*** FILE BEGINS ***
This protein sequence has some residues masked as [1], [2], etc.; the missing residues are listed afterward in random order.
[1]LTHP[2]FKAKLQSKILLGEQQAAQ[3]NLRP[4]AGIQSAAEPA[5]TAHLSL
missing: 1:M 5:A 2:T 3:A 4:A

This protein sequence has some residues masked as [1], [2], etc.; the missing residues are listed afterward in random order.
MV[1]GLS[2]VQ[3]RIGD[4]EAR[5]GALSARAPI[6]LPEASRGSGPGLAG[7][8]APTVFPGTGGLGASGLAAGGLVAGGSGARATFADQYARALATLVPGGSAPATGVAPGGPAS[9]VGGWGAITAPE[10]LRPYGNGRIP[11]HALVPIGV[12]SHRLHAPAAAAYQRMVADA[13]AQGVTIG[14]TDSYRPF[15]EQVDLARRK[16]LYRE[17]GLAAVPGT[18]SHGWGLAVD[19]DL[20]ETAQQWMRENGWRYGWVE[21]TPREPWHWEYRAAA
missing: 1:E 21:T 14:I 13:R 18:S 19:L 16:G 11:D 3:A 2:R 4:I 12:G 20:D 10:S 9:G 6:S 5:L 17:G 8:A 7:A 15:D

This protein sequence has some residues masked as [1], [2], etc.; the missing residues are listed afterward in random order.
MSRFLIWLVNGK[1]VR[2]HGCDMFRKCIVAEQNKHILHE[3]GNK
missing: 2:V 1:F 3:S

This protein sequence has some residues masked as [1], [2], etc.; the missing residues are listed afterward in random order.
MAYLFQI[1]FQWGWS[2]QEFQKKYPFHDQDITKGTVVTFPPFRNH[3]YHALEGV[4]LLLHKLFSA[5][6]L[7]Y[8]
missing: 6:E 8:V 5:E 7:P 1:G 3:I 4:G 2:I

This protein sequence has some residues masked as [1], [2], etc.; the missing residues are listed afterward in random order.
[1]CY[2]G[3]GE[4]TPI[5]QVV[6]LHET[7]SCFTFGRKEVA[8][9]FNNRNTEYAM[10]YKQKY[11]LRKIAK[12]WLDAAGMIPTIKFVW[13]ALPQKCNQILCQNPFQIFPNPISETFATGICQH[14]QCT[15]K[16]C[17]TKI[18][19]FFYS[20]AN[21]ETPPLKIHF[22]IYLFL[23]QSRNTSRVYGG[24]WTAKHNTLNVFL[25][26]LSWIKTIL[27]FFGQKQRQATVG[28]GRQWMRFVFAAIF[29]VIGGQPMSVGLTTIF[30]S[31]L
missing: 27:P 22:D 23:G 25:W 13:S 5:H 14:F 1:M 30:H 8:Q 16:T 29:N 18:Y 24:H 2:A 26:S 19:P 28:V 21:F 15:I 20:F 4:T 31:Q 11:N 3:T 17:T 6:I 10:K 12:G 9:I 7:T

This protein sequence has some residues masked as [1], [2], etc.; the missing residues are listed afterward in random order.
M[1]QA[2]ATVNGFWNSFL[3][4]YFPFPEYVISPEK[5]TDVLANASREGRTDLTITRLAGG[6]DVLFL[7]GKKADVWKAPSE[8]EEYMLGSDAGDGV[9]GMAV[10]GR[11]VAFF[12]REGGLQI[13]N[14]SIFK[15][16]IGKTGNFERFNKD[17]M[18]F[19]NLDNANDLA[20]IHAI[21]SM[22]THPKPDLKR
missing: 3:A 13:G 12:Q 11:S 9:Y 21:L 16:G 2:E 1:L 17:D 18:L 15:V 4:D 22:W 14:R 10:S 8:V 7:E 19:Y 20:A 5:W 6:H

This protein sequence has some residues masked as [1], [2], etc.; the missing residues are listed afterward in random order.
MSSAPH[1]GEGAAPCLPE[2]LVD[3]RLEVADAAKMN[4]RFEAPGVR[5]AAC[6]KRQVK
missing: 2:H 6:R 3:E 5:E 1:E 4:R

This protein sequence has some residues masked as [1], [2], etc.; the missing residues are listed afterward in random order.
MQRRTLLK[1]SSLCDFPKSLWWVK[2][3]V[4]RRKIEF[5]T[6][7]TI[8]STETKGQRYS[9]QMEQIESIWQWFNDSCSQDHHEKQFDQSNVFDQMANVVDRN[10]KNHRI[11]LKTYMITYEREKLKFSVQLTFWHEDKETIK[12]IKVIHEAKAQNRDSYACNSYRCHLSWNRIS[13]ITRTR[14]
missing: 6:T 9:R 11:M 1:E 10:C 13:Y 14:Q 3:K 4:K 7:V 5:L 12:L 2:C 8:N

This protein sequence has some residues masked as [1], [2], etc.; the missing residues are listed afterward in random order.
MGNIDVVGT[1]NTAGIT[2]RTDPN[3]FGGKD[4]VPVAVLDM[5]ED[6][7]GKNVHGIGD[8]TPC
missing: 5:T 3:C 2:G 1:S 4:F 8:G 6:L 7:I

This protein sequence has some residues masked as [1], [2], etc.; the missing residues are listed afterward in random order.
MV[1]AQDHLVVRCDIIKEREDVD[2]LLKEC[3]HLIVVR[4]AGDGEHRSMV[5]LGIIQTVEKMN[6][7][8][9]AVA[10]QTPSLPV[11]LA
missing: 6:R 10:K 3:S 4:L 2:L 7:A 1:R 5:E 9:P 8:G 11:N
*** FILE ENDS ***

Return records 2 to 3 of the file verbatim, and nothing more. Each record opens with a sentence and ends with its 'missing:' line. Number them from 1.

This protein sequence has some residues masked as [1], [2], etc.; the missing residues are listed afterward in random order.
MV[1]GLS[2]VQ[3]RIGD[4]EAR[5]GALSARAPI[6]LPEASRGSGPGLAG[7][8]APTVFPGTGGLGASGLAAGGLVAGGSGARATFADQYARALATLVPGGSAPATGVAPGGPAS[9]VGGWGAITAPE[10]LRPYGNGRIP[11]HALVPIGV[12]SHRLHAPAAAAYQRMVADA[13]AQGVTIG[14]TDSYRPF[15]EQVDLARRK[16]LYRE[17]GLAAVPGT[18]SHGWGLAVD[19]DL[20]ETAQQWMRENGWRYGWVE[21]TPREPWHWEYRAAA
missing: 1:E 21:T 14:I 13:R 18:S 19:L 16:G 11:D 3:A 2:R 4:I 12:G 20:D 10:S 9:G 6:S 5:L 17:G 8:A 7:A 15:D

This protein sequence has some residues masked as [1], [2], etc.; the missing residues are listed afterward in random order.
MSRFLIWLVNGK[1]VR[2]HGCDMFRKCIVAEQNKHILHE[3]GNK
missing: 2:V 1:F 3:S